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“The finance industry has been too white and too male for too long. That needs to change,” says a recent op-ed by Roy Swan, the Director of Mission Investments for the Ford Foundation. Swan cites the statistic that women and people of colour manage only 1% of the $71trn (€58.2trn) in US assets under management. But, he said a study from the National Association of Investment Companies (NAIC) and Harvard Business School professor, Josh Lerner, found that diverse managers performed as well as, or better than their white counterparts.
The NAIC study cites a host of other statistics, including another study which concluded that women comprise just 11% of investment decision-makers at venture capital firms, while black and Hispanic employees represent just 3% and 4% respectively. It is no better in private equity (PE), where other research found that in 2019 women-owned PE firms accounted for 5.25% of all PE funds in existence, while minority-owned private equity funds comprised an additional 3.8%, controlling around the same, or even less actual PE AUM.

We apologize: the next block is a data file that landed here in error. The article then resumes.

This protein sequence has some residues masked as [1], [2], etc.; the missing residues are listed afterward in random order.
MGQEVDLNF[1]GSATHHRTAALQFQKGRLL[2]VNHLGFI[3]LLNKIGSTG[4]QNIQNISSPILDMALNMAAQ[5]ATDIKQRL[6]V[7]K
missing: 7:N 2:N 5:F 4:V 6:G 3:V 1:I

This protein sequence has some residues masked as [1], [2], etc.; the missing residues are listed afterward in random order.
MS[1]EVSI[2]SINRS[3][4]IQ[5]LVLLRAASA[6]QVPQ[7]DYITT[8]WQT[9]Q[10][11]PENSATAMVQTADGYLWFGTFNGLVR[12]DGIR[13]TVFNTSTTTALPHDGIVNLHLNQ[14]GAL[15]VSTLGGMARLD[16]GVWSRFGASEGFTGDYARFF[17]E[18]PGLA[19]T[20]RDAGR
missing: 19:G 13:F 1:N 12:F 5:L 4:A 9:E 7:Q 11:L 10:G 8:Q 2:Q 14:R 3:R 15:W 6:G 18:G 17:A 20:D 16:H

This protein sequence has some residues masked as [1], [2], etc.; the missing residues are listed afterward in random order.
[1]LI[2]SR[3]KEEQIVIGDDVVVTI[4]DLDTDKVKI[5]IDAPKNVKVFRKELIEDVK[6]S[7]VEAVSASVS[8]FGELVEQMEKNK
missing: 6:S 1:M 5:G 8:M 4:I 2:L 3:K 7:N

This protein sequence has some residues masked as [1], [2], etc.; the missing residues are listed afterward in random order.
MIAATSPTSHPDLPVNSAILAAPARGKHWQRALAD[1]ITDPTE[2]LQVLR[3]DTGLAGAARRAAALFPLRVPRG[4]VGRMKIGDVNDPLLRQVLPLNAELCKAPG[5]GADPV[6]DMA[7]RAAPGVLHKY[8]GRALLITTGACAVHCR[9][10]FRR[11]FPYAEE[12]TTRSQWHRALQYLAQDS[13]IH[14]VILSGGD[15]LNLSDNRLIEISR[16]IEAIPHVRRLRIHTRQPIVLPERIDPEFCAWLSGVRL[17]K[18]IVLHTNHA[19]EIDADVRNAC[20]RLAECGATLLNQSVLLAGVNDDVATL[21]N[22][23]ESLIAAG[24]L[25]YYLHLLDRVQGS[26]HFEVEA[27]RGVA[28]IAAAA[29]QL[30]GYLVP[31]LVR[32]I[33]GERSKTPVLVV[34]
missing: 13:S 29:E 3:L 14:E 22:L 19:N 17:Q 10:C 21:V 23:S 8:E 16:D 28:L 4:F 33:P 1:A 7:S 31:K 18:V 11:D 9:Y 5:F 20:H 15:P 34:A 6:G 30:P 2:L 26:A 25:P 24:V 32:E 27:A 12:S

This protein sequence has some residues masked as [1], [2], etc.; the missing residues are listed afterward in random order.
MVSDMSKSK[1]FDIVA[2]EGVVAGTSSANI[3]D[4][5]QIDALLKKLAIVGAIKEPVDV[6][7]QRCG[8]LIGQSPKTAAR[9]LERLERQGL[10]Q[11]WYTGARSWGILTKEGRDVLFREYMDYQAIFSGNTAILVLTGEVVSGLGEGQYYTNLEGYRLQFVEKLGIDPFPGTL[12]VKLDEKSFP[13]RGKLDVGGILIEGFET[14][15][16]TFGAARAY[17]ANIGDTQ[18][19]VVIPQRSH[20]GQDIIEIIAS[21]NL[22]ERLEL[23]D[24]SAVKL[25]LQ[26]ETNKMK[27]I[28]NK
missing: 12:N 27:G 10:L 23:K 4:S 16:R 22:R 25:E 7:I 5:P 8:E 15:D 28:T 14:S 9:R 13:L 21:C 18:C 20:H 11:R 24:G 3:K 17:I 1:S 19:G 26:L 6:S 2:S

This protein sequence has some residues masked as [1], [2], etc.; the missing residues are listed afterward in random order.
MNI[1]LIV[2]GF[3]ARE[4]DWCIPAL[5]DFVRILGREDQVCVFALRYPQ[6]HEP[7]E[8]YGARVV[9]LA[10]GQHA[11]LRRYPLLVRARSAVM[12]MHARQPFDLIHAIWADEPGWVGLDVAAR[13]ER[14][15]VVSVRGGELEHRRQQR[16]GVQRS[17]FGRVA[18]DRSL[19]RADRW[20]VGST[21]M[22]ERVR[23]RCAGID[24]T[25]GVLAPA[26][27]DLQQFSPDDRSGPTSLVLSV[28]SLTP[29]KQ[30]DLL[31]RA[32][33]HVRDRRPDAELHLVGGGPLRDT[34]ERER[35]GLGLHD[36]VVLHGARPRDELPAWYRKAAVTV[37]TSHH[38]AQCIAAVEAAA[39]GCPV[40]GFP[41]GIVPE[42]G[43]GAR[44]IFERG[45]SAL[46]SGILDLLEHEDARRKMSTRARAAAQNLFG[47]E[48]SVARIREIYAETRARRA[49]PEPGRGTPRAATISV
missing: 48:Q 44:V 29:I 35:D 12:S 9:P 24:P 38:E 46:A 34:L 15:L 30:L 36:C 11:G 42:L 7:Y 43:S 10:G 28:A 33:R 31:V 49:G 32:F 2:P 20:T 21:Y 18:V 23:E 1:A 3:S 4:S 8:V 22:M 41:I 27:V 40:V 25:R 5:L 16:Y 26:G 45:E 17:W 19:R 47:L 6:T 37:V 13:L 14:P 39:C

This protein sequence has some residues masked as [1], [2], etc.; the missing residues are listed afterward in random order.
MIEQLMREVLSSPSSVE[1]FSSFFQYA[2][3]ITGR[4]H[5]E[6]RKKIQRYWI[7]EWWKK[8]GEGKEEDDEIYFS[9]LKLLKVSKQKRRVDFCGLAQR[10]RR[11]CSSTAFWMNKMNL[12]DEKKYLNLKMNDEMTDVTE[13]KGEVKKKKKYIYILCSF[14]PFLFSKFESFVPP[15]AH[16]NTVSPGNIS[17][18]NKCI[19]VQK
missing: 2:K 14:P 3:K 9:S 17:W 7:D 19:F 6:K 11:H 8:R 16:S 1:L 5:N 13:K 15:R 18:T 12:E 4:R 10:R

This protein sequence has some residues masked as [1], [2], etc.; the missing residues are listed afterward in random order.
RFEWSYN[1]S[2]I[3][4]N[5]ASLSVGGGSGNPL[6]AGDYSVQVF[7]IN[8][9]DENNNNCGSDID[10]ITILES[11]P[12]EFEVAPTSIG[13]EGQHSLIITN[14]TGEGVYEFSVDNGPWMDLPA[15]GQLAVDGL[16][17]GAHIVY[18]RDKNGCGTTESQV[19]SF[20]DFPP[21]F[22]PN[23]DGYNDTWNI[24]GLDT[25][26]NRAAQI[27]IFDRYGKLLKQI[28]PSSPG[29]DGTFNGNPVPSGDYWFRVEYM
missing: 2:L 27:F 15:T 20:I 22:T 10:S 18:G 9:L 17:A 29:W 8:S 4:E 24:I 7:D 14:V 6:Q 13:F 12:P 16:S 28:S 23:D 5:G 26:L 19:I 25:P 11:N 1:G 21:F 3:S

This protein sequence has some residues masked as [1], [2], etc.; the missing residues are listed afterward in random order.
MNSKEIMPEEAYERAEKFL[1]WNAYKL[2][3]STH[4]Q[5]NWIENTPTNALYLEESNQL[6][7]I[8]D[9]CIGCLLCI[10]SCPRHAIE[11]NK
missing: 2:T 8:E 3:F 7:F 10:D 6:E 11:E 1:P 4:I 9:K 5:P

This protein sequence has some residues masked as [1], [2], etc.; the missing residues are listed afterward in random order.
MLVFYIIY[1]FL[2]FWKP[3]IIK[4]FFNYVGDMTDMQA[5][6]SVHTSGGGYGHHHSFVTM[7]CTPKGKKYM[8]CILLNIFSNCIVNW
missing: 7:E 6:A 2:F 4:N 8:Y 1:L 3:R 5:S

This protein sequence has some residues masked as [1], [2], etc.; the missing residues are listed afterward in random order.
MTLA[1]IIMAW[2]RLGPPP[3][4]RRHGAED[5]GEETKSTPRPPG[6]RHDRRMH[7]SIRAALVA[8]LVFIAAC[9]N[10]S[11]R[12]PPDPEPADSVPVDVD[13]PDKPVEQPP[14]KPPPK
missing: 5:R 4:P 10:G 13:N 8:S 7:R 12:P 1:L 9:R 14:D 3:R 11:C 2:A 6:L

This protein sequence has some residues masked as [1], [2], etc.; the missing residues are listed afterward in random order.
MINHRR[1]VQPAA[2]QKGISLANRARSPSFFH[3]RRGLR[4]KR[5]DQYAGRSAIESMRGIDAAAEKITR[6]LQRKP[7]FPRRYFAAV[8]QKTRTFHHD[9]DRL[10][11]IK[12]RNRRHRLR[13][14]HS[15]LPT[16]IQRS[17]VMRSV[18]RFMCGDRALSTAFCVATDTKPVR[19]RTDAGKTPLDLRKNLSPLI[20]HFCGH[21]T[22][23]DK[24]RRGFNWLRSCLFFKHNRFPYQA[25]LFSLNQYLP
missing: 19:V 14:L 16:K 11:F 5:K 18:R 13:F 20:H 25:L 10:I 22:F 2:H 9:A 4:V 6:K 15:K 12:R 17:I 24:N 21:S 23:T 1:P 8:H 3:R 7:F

While gender diversity is already high on the agenda for many investment firms, racial and ethnic diversity is all but ignored, despite the level of social protest in summer 2020 after the US police murders of African Americans. UK pension consultancy, Redington, surveying 100 fund managers globally with more than $1trn in total assets, found that 56% of firms said they do not collect data on race among their employees. Of the 44% that do, 52% have no black investment team members, which suggests that, among those that do not collect data, the number with no black investment managers is likely to be even larger. Of all the diversity factors used to evaluate success, said the report, race is seen, shockingly, as the least important, with less than two-fifths of managers selecting it.